The same is not said of men who reoffend and return to prison, even when they themselves claim that they sought to return to prison, that it was the best option available to put a roof over their heads. The sex trade is notoriously difficult for women to exit and stay out of, just as reoffending rates demonstrate the prison system is. A 2001 Canadian study of 201 women in prostitution showed that seven in ten women had exited the sex trade at least once; and more than half exited three or more times. Those who had not been in prostitution at least two years had attempted to leave on average five to six times before making the break.

Just as reoffending rates are high, so are the rates at which women are forced to re-enter prostitution. This is not to say that prostitution is a crime for women, or that prison is a choice for men: but that both are a trap for which people are groomed. Not least because prostitution, like the prison system, often exploits a cheap labour force to turn a profit.

Prostitution may actually be an industry prison abolitionists in New Zealand expect male sex offenders to make more use of upon release from prison – who knows. Many prison abolitionists, as liberal activists, promote prostitution as legitimate “sex work”. Their notions of epidemic violence are either at odds, or complementary: I’m not sure which, nor which would be more disturbing.

Many sex trade lobbyists say that abolishing the sex trade would simply “drive it underground”, and argue that “if there were no prostitution, there would be more rape,” as if prostitution and pornography alleviate the problem of rape, rather than perpetuating rape culture. Yet, just like prisons don’t alleviate social problems because they are inherently abusive, prostitution doesn’t either: it legitimates and profits from violence. Being opposed to prisons means addressing male violence at the root, and being opposed to prostitution, means the same. In both cases, taking an abolitionist position means acknowledging male violence as a social problem that social transformation could change.

Sex trade lobbyists rarely, if ever, envisage the end of male violence: it’s ultimately only something that can be accommodated and regulated, not stopped. As if we should accept that a section of the female population is specially destined to absorb sexual urges that some men cannot control, like a release valve. The New Zealand Prostitutes’ Collective accepts this narrative to the extent that what they are committed to is harm minimisation, not women’s rights or the elimination of sexual violence.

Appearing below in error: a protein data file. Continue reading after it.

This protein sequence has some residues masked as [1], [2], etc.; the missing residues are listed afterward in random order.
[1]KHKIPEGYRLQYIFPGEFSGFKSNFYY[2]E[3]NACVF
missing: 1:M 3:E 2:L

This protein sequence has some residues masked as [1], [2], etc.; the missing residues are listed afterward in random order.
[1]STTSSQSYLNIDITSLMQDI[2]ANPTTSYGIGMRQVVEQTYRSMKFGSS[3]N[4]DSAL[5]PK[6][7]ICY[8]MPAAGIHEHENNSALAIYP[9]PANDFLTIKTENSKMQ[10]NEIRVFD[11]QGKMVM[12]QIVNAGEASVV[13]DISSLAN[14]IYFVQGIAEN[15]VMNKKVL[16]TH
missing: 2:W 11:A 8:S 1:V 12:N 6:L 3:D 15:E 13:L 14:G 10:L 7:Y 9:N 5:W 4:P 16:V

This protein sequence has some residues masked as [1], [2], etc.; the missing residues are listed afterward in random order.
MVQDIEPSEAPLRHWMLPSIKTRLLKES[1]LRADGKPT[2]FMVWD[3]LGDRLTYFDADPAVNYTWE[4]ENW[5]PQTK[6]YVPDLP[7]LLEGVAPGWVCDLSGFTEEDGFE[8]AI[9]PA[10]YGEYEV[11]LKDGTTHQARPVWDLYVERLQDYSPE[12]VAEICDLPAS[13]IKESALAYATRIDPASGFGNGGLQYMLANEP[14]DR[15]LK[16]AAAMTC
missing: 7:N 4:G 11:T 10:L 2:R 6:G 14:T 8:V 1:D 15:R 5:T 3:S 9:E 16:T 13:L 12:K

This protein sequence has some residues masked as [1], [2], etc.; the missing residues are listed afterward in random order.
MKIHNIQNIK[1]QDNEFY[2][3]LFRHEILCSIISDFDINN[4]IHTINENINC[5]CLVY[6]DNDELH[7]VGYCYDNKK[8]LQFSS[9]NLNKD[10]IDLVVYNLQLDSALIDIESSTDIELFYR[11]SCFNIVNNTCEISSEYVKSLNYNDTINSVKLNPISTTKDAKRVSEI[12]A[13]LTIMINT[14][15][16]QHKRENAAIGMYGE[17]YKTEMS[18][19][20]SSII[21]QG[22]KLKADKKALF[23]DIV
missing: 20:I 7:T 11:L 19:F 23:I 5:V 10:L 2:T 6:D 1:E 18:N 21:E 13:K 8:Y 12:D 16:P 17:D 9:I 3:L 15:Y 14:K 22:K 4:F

Yet at the same time, are some of these liberal activists working toward the right for men to abuse with impunity? A harm minimisation stance on prostitution, you would think, would necessitate some way of isolating repeat offenders. If you acknowledge the reality of sexual violence but do not think it can be solved completely as a social problem, surely you would allow for the means to isolate men who present a constant threat and danger to vulnerable women. Surely if you believe women must accept being subjected to some ongoing risk of assault, at the very least, you’d allow known rapists and offenders to be able to be removed from the community. Surely if we can’t possibly get rid of rape – well then, we can’t possibly get rid of prisons.

Saying that male violence in prostitution can only be helped through harm minimisation must be inconsistent with a commitment to prison abolition, at least if you care about women’s safety. You cannot view violence as a social problem in one breath, and as an inevitable product of nature in the next. Being an “idealist” when it comes to abolishing prisons for the sake of decolonisation, and a “realist” about prostitution because rape will never stop, is just very thinly veiled men’s rights activism.

Prison abolitionists see male violence as a problem that can be solved through social transformation. To engage that process of transformation, abolitionists will need to start critically analysing industries that institutionalise male entitlement to women’s bodies, like prostitution – the quintessential women’s prison.

You could say that at bottom, there is one fundamental question: Why do we take prostitution for granted? In fact, substitute “prison” for “prostitution” every time it appears in Davis’ quote above. It makes sense, and the only reason we would resist the new truths in it are because of a gendered double standard.

At bottom, there is one fundamental question: Why do we take prostitution for granted? Even among those people who must regrettably accept time in prostitution – especially young people – as an ordinary dimension of community life, it is hardly acceptable to engage in serious public discussions about life in prostitution or radical alternatives to prostitution. It is as if prostitution were an inevitable fact of life, like birth and death.

It is not.